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4000 Attend Mango Hospital Ground Breaking

From ABWE Missionaries in Mango, Togo.  Three things stand out to me:

  1. Mango is ready for a hospital and ripe for the Gospel.
  2. God is at work there.  So many things are coming together that can only be attributed to God’s grace and work in a special way.
  3. It rained.  Make sure you read the last paragraph.

October 24, 2009

It’s a cloudy Saturday, and I think it best to write today as we travel to Dapaong tomorrow and have meetings in the evening here in Mango.  The big news is of course the laying of the first stone for the Wendell Kempton Medical and Ministry Center on Thursday.

First off, the President didn’t come, which was both a disappointment and a relief.  It certainly lowered the level of security, and that was a blessing.  He did send his greetings, and the person who announced the change in plans attributed his absence to a last minute affair of state that required his presence in Lome.  We did have four cabinet ministers and five representatives from the Togolese National Assembly, so there was plenty of “star power” in attendance.  The authorities here told us they estimated the crowd at 4000, and people came from distant villages, and from as far away as Lome.  The day started off with a light fog, which cooled things down early in the morning.  But that burned off, and it rapidly heated up.  We were under a canvas shelter, but most of the crowd was seated, or standing in the sun, which had to be very uncomfortable.

To me, the high point of the affair was when Pastor Pat Nemmers preached from Mark 2 about the paralyzed man whose friends brought to Jesus.  Our desire here is to talk about our Lord Jesus Christ, and to show His mighty works, and wonderful teaching.  Pastor Nemmers spoke of how we can be healed physically but then lose our souls. Jesus, however, went beyond healing the man physically, forgiving his sins and giving him eternal life in the process.  Our friends here see Jesus as a powerful prophet, but not as God in the flesh.  The story in Mark 2 defines His deity in a powerful way, for only God has power to forgive sins.  I was impressed that the message was finished in 20 minutes, and that included translating it from English to French and then to Anufo.  With the heat, as well as other speakers and activities, it was a wise thing to do.  The following day we met with the Préfet, and as we prepared to leave him he commented to us about how much he appreciated the message from the Bible.  He said that several people had come to him to tell him how they were impressed by Pastor Nemmer’s remarks.  Our prayer always was that Jesus Christ be praised, and I believe that happened on Thursday in front of 4000 people here in Muslim Mango.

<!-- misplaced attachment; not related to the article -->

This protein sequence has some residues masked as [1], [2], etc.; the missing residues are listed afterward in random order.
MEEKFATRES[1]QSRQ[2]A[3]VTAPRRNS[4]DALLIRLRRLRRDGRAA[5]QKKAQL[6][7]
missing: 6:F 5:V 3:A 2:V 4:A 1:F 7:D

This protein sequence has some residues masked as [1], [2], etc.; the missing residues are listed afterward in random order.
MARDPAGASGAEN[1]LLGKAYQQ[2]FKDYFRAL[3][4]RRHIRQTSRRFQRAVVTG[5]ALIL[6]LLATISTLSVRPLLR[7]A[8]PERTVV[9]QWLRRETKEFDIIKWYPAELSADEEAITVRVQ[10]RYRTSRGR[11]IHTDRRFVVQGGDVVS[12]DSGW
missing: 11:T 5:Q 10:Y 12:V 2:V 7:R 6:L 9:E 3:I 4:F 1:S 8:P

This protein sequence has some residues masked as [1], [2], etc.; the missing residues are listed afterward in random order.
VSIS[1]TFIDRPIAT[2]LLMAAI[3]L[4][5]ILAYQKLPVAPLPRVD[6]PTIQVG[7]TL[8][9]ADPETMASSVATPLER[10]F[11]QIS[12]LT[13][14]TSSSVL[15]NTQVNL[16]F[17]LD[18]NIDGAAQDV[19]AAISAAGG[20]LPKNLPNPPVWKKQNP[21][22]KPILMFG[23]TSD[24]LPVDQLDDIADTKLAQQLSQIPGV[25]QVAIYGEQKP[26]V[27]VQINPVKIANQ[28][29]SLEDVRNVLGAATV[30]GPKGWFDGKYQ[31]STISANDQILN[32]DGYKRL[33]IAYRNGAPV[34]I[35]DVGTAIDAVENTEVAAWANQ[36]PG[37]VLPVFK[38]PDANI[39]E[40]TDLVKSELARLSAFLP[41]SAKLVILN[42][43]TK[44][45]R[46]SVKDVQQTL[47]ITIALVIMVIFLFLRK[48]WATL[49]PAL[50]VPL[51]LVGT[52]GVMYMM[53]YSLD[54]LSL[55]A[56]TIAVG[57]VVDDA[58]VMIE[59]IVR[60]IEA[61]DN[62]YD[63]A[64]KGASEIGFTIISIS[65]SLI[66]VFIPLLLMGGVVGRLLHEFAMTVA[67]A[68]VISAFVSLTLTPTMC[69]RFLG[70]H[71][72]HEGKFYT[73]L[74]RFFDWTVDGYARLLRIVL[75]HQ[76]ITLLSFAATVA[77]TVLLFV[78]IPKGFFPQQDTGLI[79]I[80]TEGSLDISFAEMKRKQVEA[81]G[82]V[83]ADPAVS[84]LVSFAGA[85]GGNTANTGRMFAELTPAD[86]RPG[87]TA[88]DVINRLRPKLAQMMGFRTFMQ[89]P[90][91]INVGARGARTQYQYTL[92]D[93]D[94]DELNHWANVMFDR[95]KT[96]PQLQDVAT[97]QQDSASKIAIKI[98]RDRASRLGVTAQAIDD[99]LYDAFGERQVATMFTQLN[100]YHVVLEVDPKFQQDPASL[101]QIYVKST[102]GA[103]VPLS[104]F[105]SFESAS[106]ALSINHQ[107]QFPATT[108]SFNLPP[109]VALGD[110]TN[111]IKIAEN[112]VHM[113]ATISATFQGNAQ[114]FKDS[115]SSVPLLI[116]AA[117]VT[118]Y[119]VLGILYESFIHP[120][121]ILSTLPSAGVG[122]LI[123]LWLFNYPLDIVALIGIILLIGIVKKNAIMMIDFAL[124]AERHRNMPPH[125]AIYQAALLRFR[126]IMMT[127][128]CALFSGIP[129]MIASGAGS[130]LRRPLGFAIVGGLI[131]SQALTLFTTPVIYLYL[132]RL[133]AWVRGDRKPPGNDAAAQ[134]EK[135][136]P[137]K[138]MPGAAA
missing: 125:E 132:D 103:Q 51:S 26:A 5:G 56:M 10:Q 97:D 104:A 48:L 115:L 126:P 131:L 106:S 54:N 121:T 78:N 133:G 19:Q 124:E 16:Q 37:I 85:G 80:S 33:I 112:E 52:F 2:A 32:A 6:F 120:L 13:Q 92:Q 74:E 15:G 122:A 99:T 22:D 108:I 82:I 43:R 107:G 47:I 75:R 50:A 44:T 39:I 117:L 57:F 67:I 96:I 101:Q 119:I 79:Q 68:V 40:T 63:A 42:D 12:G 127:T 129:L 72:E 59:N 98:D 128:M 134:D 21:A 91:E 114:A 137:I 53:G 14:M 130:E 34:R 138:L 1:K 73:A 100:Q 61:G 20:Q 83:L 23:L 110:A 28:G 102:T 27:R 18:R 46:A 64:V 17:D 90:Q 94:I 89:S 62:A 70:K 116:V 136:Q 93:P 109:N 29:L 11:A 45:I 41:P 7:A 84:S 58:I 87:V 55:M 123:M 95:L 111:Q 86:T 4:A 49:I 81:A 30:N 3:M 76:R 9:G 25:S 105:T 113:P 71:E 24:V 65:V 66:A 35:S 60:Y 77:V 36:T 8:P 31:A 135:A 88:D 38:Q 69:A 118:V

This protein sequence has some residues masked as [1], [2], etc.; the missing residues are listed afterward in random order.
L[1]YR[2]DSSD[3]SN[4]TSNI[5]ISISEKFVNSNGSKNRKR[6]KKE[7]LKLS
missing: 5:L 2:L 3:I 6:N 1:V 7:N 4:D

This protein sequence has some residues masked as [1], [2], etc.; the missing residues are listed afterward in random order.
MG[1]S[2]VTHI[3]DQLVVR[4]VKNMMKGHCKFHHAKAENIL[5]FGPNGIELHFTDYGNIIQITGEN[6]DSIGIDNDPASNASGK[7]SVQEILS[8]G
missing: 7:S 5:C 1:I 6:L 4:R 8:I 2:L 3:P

Bill Hanson, ABWE Project Office director spoke about the various ministries of the hospital, and there was a loud cheer from the women in the crowd when he said there would be separate wards for women and men.  The local hospital mixes everyone together, which has to be embarrassing for Muslim women, or for that matter, for any women.  There was another loud cheer when he said there would be three operating theatres.  There is no surgery in the government hospital, and that means in emergency situations people have to travel to Kara, 140 km south of here, or even over to a Catholic hospital in Tanguieta, Bénin, several hours to the east on a dirt road that is impassible during the rainy season.  Understandably, people sometimes die before help is available.

During the VIP meal that followed the ceremony Ron Washer, ABWE Director for Africa, met with government ministers who assured him of their support for the project.  One offered to put in temporary electric power for the construction phase of the project.  Another promised help in finding water for the wells we plan to drill.  City water is contaminated, requiring expensive filtration, and it isn’t always available, so we plan to develop our own system.  Recently we spoke with several of the local employees at the water company, and they pooh poohed the idea of drilling a well here in Mango.  According to them there is no water available, and every attempt to drill wells has failed.  The Minister promised to send engineers at government expense who can help us locate water.  We’ve started to pray for pure water.

As we left the Préfet’s office, he spoke of the rain that fell on the property following the end of our ceremony.  There is a belief here in Togo that if rain falls after a major event, it is an omen that God is pleased and has promised His blessing.  The Préfet said that surely this was a sign that God is going to prosper our plans, and that His blessing will rest upon the Wendell Kempton Medical and Ministry Center.

May Jesus Christ be praised,

Tim & Esther Neufeld

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  1. November 4, 2009 at 6:34 am

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